Lightroom Midi Controller: Cut Your Editing Time in Half – Tutorial for Behringer X-Touch mini incl. Templates

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Imagine you will never have to scroll through the Lightroom sliders again. Instead you will be able to access each slider right at your fingertips. You could keep your eyes on the photo and work with your fingers directly on the image.

The good news is: this is not a dream but already reality. With a Lightroom midi controller like the Loupedeck, you can speed up your post-processing photography workflow dramatically. You will be able to cut your editing time in half.

There is only one problem: the price for such controllers is quite high. At this moment the Loupedeck is starting at around 230€ – 300€*.

But there is also a cheaper way to operate Lightroom with midi controllers: originally, midi controllers come from the music sector. Using these for Lightroom is generally nothing new and not really expensive either.

So the the Loupedeck’s price ist just so high, because it is designed 100% for using with Lightroom. And as always for this kind of specialization you pay accordingly more.

Universal Midi Controllers cost a fraction and also connect to Lightroom.

I myself got the Behringer X-Touch Mini Controller* as a cheap Loupedeck alternative, which starts already at around 50-60€. It offers tremendous value for Lightroom users, so the price is actually a bargain in every respect. After the current hype it is often sold out, which is why I can only advise to order it directly if it should be available at the moment.

Since it’s not an explicit Lightroom controller, however, it takes a moment to set everything up. But this is not very difficult. In this blog post I will show you how it’s done.

Using Behringer X-Touch Mini as a Lightroom Midi Controller
The Behringer controller is perfect as a Lightroom midi controller and is extremely affordable.

Note: Of course, it does not necessarily have to be the Behringer controller. The Midi2LR software, which we’ll look at in a moment, lets you use pretty much any Midi device with Lightroom. Alternatives are therefore z.B. also controllers from the Korg Nano series* or Akai Midi Mixer*. I have not tested these myself and can therefore not guarantee that it works the same way – it is worth a look at the product reviews. In addition, please pay attention to relative knob markings here as well (endless).

Note: This only works with Lightroom Classic, which you can get with your Adobe Photo subscription*.

1. Advantages of a Lightroom Midi Controller

Before we get to the device, I want to talk briefly about my testing phase and the boost it gave to my workflow. The bottom line is that I experienced the following advantages over previously using a mouse and keyboard:

  • Increased speed for editing large image series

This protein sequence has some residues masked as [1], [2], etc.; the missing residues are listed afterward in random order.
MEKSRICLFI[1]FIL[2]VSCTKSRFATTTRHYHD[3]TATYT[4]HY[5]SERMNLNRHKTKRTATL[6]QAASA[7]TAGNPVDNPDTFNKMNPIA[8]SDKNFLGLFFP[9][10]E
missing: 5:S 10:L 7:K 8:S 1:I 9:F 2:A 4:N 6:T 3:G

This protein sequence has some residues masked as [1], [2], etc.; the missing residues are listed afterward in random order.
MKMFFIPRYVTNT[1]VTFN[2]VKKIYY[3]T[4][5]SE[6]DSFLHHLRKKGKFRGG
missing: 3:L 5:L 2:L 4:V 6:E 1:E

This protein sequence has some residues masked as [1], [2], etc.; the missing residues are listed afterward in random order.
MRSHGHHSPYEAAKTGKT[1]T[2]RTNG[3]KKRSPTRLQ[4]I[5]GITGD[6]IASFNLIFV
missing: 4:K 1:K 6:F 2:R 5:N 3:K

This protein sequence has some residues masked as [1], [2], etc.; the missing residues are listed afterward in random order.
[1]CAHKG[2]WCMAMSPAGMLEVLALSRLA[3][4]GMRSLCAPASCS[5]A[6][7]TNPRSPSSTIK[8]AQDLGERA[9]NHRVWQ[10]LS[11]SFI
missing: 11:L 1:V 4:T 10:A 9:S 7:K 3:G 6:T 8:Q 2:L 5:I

• Simultaneous operation of 2 sliders at the same time
  • No more annoying scrolling and unfolding of slider sections in LR
  • All sliders are always right at your fingertips
  • Keyboard shortcuts of multiple keys can be placed on only one button
  • No more need to look away from the image to find sliders
  • Great haptic feeling and directness

A midi Lightroom controller eliminates the need to constantly scroll through all the sliders (and thus take your eyes off the image for a moment). Instead, you just keep your hands right on all the controls. And in the process they become real buttons, which allows for haptic work.

After a short initial training, you hardly have to take your eyes off the picture and can watch the image being created virtually without interruption.

You will become a kind of Mozart – or rather a DJ of the colors: editing with your hands makes it pretty intuitive and you will get a very direct feel of what happens when you turn the knobs. The connection to what you are working on becomes much more direct and somehow feels »real«.

In addition to the effect of very intuitive working, there is also the enormous speed bonus. Especially with a large image series of 10, 50 or 300 photos in a row you will save a lot of time. Once you applied the same preset on the series and just begin to tweak White Balance, Leveling and Exposure, you will be much faster.

This is also the point you will realize more and more how slow Lightroom is after all – the time-limiting bottleneck is now no longer me scrolling through the sliders. But Lightroom that will often take a short time until all the commands are processed at all.

The advantage of using universal Midi Controllers with Lightroom is that you can really assign everything freely according to your own workflow. To do so, we will now take a closer look at the device.

2. The Behringer X-Touch mini Midi Controller in detail

Why have I bought exactly this Lightroom Midi Controller? First and foremost, because there were already many other users and thus the most empirical values about it. The layout was also important to me: It is kept very simple and balanced between knobs and buttons. It has a relatively good workmanship, which is absolutely fine for this price. You can work without slipping due to the four rubber feet. Connection to the computer works via USB and no further power supply is required. No further installation of drivers is necessary (at least under MacOS) and it can be used directly after connection.